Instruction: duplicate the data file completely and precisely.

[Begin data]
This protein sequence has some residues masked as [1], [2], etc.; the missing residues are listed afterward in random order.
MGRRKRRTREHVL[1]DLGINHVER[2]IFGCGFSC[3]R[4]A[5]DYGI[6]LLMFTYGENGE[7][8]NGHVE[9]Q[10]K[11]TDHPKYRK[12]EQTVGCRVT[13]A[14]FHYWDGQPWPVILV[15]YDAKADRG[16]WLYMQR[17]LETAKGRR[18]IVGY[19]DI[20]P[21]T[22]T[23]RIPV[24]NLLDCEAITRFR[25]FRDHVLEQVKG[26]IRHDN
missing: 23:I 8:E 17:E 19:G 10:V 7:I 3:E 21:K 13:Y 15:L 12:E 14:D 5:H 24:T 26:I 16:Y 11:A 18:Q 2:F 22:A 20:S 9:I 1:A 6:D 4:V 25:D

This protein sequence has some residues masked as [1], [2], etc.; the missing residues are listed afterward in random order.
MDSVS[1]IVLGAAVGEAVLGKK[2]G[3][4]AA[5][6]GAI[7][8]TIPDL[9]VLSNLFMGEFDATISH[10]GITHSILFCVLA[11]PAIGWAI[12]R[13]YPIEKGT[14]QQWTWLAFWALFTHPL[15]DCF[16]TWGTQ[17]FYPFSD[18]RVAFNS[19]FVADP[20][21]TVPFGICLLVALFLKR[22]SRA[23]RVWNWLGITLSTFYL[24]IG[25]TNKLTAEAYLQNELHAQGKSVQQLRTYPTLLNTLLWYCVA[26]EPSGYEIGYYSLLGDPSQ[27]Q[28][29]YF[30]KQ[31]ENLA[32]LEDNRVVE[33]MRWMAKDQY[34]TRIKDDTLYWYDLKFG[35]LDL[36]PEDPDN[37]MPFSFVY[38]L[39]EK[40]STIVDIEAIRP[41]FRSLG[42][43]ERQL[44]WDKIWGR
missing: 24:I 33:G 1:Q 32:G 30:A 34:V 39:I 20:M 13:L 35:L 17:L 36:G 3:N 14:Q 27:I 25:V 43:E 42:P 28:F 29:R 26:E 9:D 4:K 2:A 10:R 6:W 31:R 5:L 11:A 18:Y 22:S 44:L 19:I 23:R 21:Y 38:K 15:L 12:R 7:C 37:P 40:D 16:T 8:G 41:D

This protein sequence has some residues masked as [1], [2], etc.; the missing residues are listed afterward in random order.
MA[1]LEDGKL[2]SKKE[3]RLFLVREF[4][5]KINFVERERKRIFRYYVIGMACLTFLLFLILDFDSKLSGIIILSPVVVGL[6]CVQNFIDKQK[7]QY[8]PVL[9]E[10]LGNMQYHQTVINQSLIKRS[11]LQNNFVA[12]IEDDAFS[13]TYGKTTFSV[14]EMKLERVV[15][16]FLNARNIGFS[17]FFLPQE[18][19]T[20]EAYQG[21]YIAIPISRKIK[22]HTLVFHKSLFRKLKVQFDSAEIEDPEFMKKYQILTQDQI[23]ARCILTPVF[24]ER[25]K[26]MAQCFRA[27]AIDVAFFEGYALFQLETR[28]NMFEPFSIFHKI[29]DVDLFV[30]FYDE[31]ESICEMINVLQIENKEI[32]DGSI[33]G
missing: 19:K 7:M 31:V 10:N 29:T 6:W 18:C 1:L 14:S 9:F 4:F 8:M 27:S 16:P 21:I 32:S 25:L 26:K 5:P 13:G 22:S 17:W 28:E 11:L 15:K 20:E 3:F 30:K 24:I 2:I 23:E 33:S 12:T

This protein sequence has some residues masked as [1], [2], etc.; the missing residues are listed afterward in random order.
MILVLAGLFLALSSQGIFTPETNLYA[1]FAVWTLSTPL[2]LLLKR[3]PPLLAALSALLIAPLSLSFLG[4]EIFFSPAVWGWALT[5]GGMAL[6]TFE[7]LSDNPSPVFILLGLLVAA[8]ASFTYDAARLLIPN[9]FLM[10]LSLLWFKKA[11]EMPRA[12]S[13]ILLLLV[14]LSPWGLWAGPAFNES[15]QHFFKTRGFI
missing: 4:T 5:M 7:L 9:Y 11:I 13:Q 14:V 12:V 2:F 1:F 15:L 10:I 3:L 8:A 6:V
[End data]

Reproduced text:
This protein sequence has some residues masked as [1], [2], etc.; the missing residues are listed afterward in random order.
MGRRKRRTREHVL[1]DLGINHVER[2]IFGCGFSC[3]R[4]A[5]DYGI[6]LLMFTYGENGE[7][8]NGHVE[9]Q[10]K[11]TDHPKYRK[12]EQTVGCRVT[13]A[14]FHYWDGQPWPVILV[15]YDAKADRG[16]WLYMQR[17]LETAKGRR[18]IVGY[19]DI[20]P[21]T[22]T[23]RIPV[24]NLLDCEAITRFR[25]FRDHVLEQVKG[26]IRHDN
missing: 23:I 8:E 17:E 19:G 10:V 7:I 3:E 21:K 13:Y 15:L 12:E 14:D 5:H 24:T 26:I 16:Y 11:A 18:Q 2:F 22:A 20:S 9:I 1:A 6:D 4:V 25:D

This protein sequence has some residues masked as [1], [2], etc.; the missing residues are listed afterward in random order.
MDSVS[1]IVLGAAVGEAVLGKK[2]G[3][4]AA[5][6]GAI[7][8]TIPDL[9]VLSNLFMGEFDATISH[10]GITHSILFCVLA[11]PAIGWAI[12]R[13]YPIEKGT[14]QQWTWLAFWALFTHPL[15]DCF[16]TWGTQ[17]FYPFSD[18]RVAFNS[19]FVADP[20][21]TVPFGICLLVALFLKR[22]SRA[23]RVWNWLGITLSTFYL[24]IG[25]TNKLTAEAYLQNELHAQGKSVQQLRTYPTLLNTLLWYCVA[26]EPSGYEIGYYSLLGDPSQ[27]Q[28][29]YF[30]KQ[31]ENLA[32]LEDNRVVE[33]MRWMAKDQY[34]TRIKDDTLYWYDLKFG[35]LDL[36]PEDPDN[37]MPFSFVY[38]L[39]EK[40]STIVDIEAIRP[41]FRSLG[42][43]ERQL[44]WDKIWGR
missing: 24:I 33:G 1:Q 32:G 30:A 34:V 39:I 20:M 13:L 35:L 17:L 36:G 3:N 14:Q 27:I 25:V 43:E 42:P 28:F 29:R 26:E 9:D 4:K 2:A 10:R 6:W 31:R 5:L 11:A 18:Y 22:S 44:L 19:I 23:R 21:Y 38:K 15:L 12:R 7:C 37:P 40:D 16:T 8:G 41:D

This protein sequence has some residues masked as [1], [2], etc.; the missing residues are listed afterward in random order.
MA[1]LEDGKL[2]SKKE[3]RLFLVREF[4][5]KINFVERERKRIFRYYVIGMACLTFLLFLILDFDSKLSGIIILSPVVVGL[6]CVQNFIDKQK[7]QY[8]PVL[9]E[10]LGNMQYHQTVINQSLIKRS[11]LQNNFVA[12]IEDDAFS[13]TYGKTTFSV[14]EMKLERVV[15][16]FLNARNIGFS[17]FFLPQE[18][19]T[20]EAYQG[21]YIAIPISRKIK[22]HTLVFHKSLFRKLKVQFDSAEIEDPEFMKKYQILTQDQI[23]ARCILTPVF[24]ER[25]K[26]MAQCFRA[27]AIDVAFFEGYALFQLETR[28]NMFEPFSIFHKI[29]DVDLFV[30]FYDE[31]ESICEMINVLQIENKEI[32]DGSI[33]G
missing: 19:K 7:M 31:V 10:N 29:T 6:W 18:C 1:L 14:S 9:F 4:F 8:M 27:S 16:P 21:I 32:S 25:L 26:K 5:P 13:G 22:S 17:W 28:E 11:L 15:K 20:E 3:F 30:K 24:I 2:I 23:E 33:S 12:T

This protein sequence has some residues masked as [1], [2], etc.; the missing residues are listed afterward in random order.
MILVLAGLFLALSSQGIFTPETNLYA[1]FAVWTLSTPL[2]LLLKR[3]PPLLAALSALLIAPLSLSFLG[4]EIFFSPAVWGWALT[5]GGMAL[6]TFE[7]LSDNPSPVFILLGLLVAA[8]ASFTYDAARLLIPN[9]FLM[10]LSLLWFKKA[11]EMPRA[12]S[13]ILLLLV[14]LSPWGLWAGPAFNES[15]QHFFKTRGFI
missing: 4:T 5:M 7:L 9:Y 11:I 13:Q 14:V 12:V 2:F 1:F 15:L 10:I 3:L 8:A 6:V